Lawn Aerating

Any homeowner with a front or back yard will find that their lawn requires several different practices of good maintenance. Watering and fertilizing, along with regular mowing, are only starters. Lawn aerating is another sensible procedure to practice on an annual basis.

This article covers the idea of lawn aerating, along with the various pieces of equipment necessary for doing it effectively, and the smartest techniques to use.

lawn aeration tips

Lawn Aerating Explained

Lawn aeration is the procedure of utilizing a liquid, mechanical, or manual lawn aerator in order to properly aerate the home owner’s lawn. This creating of numerous holes along the surface of the lawn, ideally twelve such holes in a given square foot of lawn, permits and encourages a deeper root growth, along with reducing the soil compaction level. Such a lawn aerating permits water, air, and nutrients to directly reach the root system.

More than simply yielding a more attractive lawn, lawn aeration encourages a deeper growing grass root and thickens up the grass itself through permitting the roots to expand their growth deeper in to the surrounding soil.

Holes created by the process contain water which will soften up compacted soil and allow clay soils a greater amount of room to both breathe and to expand. Besides this, there are several other lawn treatment procedures which go directly along with lawn aeration. Among these are fertilizing, liming, thatching, and over-seeding.

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Types of Lawn Aerators

  • Spike Aerators
  • Hand Aerators
  • Liquid Aerators
  • Towable Aerators
  • Plug Aerators
  • Rolling Aerators

Frequency of Optimal Lawn Aerating

The majority of experts suggest that a home owner aerates his lawn once every one to three years. For those who have kids who like to play outside frequently, pets who utilize the lawn, or hills on their property, this rate of aerating should be increased to two times per year.

The prime time to over-seed and fertilize a person’s lawn is immediately following the aeration procedure. If the lawn in question is a new lawn, then turf aeration is a critically necessary practice.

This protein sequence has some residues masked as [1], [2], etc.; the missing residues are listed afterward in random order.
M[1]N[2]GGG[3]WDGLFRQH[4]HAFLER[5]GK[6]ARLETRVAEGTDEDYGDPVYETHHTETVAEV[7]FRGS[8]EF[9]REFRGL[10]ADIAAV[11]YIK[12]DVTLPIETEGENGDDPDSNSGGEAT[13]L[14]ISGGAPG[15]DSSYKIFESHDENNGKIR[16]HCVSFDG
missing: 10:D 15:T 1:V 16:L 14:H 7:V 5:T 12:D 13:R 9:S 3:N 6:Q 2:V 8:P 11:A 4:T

The majority of home builders inadvertently scrape away the topsoil of a property when they construct a new home. It can require literally years for the soil in question to become normal and healthy once more.

Utilizing a lawn core aerator is the most efficient means of swiftly improving the topsoil’s health. On top of this, in many regions of the country, newer lawns are typically put in on top of hard clay. Core lawn aerators are capable of increasing the speed of the soil integration via promoting grass and root growth.

For anyone who has poor soil, it is wise to aerate minimally one time per year for the first five years of home ownership. Even once a lawn has become well established, the majority of professionals still suggest that aerating a lawn one time every three years is a sensible and effective practice.

Best Time for Lawn Aerating

Generally, the most effective time to aerate any lawn is in the months of either April or late September. Those who choose to perform a spring lawn aeration will discover that the optimum window lies from March through the end of June. For a fall lawn aeration, the window lies in the months of from September to October.

If there is a perfect period to perform the lawn aeration, then it will vary from one location to another. When the ground proves to be overly soft, this is not the ideal time of the year. Should the ground prove to be too hard, one will have to first water it well for a good hour in advance of getting the most effective results from the lawn aerator.

Lawns that are aerated more frequently will generate better plugs. The lawn aerating procedure may be effectively performed utilizing either a hand aerator, a tow model aerator, a liquid aerator, or an coring aerator machine.

The Five Advantages In Aerating a Lawn